Certain inhibitors of normal deoxyribonucleic acid (DNA) synthesis have been found to be clinically effective antiviral agents. After the observation that idoxuridine (5-iodo-2′-deoxyuridine, IUdR, IDU) inhibited herpes simplex virus plaques in a cell culture system (Herrmann, 1961),1 it was reported that this agent was highly active in curing herpes simplex keratitis in rabbits (Kaufman, 1962)2 and in man (Kaufman et al, 1962).3 Subsequently, another pyrimidine nucleoside, 1-β-d-arabinofuranosylcytosine hydrochloride (cytosine arabinoside or CA) was shown to cure herpes keratitis in rabbits (Underwood, 1962)4 and in man (Kaufman and Maloney, 1963).5 Because of the potential importance of these agents in antiviral chemotherapy, we continued our work on CA and expanded our studies to include other pyrimidine arabinosides.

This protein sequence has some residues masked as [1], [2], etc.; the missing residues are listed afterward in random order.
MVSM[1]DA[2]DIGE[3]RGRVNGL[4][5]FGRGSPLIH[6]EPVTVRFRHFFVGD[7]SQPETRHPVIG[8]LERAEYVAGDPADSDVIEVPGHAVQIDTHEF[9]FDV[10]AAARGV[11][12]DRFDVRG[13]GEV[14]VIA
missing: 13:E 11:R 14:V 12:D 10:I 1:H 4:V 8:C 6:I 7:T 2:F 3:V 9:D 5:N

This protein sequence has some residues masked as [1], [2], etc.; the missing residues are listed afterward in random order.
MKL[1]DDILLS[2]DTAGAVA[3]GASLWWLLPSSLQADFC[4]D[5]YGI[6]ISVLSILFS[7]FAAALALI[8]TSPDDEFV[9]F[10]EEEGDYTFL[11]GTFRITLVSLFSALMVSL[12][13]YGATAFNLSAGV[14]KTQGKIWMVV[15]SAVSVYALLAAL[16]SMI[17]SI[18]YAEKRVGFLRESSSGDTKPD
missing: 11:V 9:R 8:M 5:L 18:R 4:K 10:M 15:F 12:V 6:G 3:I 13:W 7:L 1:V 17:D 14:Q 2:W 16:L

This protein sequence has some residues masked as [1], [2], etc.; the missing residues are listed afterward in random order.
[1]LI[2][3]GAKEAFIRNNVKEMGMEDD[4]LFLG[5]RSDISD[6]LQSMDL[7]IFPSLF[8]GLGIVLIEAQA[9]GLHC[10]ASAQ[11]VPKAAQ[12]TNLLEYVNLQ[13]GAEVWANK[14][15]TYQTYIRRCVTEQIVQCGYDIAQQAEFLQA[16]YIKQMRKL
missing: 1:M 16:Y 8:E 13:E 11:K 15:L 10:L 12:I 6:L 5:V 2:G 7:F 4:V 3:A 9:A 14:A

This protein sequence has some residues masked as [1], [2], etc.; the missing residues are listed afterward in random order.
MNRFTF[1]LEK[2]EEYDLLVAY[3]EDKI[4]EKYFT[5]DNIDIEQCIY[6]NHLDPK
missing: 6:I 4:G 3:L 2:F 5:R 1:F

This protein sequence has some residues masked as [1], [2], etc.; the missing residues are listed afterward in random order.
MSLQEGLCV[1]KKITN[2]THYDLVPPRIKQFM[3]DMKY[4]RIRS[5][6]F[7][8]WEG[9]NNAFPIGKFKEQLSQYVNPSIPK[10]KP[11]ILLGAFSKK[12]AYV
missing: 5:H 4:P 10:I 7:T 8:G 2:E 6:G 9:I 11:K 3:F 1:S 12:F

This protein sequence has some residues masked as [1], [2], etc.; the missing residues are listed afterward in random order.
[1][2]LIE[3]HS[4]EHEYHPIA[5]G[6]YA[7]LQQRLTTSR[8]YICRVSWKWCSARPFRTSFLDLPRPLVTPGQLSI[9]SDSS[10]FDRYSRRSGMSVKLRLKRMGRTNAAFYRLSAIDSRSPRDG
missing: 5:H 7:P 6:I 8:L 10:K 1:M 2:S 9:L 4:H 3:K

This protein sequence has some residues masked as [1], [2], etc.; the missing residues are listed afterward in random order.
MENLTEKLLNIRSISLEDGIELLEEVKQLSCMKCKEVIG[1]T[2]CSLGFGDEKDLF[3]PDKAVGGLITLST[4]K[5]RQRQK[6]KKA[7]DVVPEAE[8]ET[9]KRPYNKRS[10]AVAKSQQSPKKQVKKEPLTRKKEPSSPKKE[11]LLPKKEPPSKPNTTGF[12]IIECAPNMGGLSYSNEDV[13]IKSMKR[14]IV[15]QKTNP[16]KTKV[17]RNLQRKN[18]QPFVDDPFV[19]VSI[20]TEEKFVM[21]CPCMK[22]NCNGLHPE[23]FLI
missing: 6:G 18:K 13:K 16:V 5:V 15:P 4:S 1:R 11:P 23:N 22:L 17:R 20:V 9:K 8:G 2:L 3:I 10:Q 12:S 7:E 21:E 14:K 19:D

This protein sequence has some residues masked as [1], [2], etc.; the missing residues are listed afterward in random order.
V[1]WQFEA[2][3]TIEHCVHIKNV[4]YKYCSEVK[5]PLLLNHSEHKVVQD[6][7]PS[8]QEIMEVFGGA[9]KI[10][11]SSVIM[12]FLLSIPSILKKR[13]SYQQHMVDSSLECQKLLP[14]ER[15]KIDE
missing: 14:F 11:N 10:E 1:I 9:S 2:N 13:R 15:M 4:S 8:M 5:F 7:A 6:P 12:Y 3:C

Materials and Methods
—Previously described procedures (Underwood, 1962)4 used to produce experimental herpes simplex keratitis in rabbits were modified as follows. Two drops of 2%
UNDERWOOD GE, WISNER CA, WEED SD. Cytosine Arabinoside (CA) and Other Nucleosides in Herpes Virus Infections. Arch Ophthalmol. 1964;72(4):505–512. doi:10.1001/archopht.1964.00970020505014
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